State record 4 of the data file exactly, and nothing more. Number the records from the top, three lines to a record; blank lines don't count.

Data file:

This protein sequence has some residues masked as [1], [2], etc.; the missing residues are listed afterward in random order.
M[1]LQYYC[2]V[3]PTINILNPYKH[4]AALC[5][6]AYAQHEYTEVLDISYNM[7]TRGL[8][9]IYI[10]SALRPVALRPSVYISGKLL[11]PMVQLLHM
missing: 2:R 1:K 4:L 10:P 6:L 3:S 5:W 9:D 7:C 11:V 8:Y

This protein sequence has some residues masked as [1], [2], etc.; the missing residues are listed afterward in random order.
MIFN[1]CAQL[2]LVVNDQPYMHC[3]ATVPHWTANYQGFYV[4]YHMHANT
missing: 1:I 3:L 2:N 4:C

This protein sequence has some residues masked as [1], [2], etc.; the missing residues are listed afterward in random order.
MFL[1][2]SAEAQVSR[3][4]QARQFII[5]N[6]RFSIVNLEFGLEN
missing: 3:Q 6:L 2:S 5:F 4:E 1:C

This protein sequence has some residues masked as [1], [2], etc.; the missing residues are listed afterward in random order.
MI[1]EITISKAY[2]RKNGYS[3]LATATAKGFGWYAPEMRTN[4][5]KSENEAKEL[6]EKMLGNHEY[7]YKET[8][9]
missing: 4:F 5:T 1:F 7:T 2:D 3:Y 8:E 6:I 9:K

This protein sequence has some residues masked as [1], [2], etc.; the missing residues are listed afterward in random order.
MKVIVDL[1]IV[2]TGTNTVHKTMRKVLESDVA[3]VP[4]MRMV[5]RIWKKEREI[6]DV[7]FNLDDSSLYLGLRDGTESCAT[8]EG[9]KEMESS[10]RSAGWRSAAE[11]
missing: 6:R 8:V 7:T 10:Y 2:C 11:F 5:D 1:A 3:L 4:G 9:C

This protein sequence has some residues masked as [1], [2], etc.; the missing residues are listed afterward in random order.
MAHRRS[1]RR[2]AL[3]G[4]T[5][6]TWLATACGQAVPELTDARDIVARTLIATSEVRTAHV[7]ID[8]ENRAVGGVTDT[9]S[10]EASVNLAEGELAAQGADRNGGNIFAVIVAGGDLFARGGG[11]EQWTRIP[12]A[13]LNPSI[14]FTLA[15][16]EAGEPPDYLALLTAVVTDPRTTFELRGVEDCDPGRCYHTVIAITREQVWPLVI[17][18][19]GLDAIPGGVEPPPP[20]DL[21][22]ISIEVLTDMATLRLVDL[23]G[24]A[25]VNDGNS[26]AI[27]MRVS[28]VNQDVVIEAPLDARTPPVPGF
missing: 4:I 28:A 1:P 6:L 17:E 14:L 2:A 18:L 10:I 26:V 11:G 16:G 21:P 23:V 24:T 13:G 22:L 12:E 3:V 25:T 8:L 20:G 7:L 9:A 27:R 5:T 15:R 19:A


This protein sequence has some residues masked as [1], [2], etc.; the missing residues are listed afterward in random order.
MI[1]EITISKAY[2]RKNGYS[3]LATATAKGFGWYAPEMRTN[4][5]KSENEAKEL[6]EKMLGNHEY[7]YKET[8][9]
missing: 4:F 5:T 1:F 7:T 2:D 3:Y 8:E 6:I 9:K